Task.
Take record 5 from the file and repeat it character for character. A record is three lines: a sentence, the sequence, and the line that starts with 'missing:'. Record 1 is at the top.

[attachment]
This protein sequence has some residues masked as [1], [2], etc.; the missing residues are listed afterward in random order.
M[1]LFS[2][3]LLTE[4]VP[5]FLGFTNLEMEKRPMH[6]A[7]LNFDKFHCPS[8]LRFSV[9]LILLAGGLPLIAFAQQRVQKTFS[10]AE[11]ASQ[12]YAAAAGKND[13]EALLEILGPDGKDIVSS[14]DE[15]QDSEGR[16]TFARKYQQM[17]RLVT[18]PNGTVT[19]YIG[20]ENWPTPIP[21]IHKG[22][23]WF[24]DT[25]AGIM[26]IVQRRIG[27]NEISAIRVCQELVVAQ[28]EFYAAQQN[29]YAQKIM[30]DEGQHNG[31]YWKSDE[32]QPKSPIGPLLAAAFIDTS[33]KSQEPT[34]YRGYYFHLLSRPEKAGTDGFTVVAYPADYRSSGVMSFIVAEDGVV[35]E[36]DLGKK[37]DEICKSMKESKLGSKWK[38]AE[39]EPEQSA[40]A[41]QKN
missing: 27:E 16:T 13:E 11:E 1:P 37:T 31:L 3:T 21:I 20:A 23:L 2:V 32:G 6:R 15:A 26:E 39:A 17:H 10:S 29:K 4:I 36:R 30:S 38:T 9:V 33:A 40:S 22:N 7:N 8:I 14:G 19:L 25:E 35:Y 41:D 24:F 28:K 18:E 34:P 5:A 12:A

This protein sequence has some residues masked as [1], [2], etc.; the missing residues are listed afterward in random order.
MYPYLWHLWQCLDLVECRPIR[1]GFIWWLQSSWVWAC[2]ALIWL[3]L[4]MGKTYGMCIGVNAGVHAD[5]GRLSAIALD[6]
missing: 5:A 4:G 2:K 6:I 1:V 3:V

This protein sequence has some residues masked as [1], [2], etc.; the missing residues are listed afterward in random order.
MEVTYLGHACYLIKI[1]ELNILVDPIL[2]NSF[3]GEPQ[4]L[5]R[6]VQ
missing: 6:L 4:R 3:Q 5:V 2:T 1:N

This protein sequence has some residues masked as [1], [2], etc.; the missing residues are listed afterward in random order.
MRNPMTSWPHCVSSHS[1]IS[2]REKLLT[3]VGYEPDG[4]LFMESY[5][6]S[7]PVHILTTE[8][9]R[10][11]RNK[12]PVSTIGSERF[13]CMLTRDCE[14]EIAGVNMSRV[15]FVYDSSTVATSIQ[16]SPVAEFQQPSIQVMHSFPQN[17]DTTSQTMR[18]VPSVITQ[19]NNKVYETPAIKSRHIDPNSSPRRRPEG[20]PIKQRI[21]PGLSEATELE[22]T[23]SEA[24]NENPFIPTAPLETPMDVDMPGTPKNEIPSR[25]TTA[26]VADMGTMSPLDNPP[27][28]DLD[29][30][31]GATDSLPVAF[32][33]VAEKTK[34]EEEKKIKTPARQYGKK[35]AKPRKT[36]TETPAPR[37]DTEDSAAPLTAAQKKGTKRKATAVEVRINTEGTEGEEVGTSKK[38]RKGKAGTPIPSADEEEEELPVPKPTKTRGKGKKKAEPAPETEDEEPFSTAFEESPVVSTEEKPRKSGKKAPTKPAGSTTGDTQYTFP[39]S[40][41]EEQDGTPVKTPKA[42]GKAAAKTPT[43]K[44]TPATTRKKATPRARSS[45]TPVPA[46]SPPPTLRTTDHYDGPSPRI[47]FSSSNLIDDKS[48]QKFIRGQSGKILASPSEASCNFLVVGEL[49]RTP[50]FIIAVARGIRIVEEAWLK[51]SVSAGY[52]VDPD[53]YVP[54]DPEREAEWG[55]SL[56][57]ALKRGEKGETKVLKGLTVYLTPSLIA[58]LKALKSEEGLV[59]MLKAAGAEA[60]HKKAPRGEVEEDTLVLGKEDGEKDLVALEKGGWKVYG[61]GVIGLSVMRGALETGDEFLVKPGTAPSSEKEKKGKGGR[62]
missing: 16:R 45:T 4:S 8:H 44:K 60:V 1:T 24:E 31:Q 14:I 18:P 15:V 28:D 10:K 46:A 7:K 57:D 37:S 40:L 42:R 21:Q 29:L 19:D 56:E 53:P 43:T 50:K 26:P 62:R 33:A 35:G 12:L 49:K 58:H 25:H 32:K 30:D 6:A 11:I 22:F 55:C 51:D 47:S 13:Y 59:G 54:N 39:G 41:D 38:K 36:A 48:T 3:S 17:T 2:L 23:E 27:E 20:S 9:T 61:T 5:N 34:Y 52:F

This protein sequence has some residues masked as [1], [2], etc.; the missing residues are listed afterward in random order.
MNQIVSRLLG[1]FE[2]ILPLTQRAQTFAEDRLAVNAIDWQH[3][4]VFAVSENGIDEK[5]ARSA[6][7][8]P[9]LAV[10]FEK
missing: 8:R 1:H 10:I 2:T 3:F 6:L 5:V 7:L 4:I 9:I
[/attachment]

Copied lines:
This protein sequence has some residues masked as [1], [2], etc.; the missing residues are listed afterward in random order.
MNQIVSRLLG[1]FE[2]ILPLTQRAQTFAEDRLAVNAIDWQH[3][4]VFAVSENGIDEK[5]ARSA[6][7][8]P[9]LAV[10]FEK
missing: 8:R 1:H 10:I 2:T 3:F 6:L 5:V 7:L 4:I 9:I